The benefits of this decentralized model become clear when weighed against the trust costs of the current centralized economic system. Example: In 2007, Lehman Brothers reported record profits all of which were confirmed by its auditor, Ernst & Young. Nine months later, a nosedive in those same assets led to the bankruptcy of the 158-year-old company and triggered the largest financial crisis in 80 years. Obviously, the valuations cited in the books of previous years were way off. The failure in the system of double-entry bookkeeping and a costly auditing company was a powerful reminder of the high price we often pay for trusting the internally compiled numbers of central agencies. The crisis was an extreme example of the cost of trust. But there is a more innocuous way: think of the cost of all those accountants and their IT systems. Their job, reconciling their company’s books with those of their business partners, is to ensure that neither party trusts the records of the other. It is a time-consuming, expensive, but necessary process. These costs are rarely acknowledged or analyzed by economists because practices like reconciling accounts are seen as an integral, unavoidable part of doing business.
The promise of blockchain technology, on the other hand, is to dramatically reduce these costs of trust through a radical, decentralized approach — creating a new way of structuring social organizations.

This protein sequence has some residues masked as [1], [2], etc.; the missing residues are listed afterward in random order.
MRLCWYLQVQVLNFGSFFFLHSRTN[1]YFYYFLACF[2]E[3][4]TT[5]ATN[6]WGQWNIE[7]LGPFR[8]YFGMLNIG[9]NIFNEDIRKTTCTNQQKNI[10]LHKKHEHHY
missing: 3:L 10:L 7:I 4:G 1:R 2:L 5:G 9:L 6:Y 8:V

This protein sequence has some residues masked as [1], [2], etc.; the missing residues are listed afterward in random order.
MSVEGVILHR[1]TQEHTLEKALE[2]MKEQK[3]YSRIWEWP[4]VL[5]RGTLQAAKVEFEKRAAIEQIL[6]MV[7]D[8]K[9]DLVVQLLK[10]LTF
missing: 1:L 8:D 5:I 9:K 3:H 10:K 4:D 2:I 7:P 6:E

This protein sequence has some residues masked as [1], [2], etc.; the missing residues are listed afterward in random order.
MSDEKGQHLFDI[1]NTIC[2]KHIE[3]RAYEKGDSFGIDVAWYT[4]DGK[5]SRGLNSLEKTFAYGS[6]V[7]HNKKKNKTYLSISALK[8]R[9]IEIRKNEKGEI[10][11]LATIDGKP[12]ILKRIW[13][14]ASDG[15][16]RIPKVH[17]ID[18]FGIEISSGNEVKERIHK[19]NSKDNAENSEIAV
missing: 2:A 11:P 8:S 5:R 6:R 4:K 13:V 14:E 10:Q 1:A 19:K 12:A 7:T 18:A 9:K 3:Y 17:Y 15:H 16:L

Trust is an important part of our society — an important part, a foundation. In the case of a profound and radical reorganization of the lowest mikado stone, there may still be many open questions that society wants answered. It may be clear — the previous economic order with many institutions to build trust (banks, insurance companies, …) and a new decentralized order are fundamentally different — and therefore cannot exist in parallel. Mass unemployment according to today’s understanding would therefore be a corresponding consequence. Conversely, however, this should not mean that we should keep the status quo and even defend it — quite the opposite. The blockchain — as a technology — offers a decentralized approach that enables trust through mathematics and power distribution and thus overcomes many problems of our time — which have been formed by centrality and abuse of power. A new, a better, a sustainable social system. The Internet has revolutionized “information processing” — the Blockchain will revolutionize “trust processing”.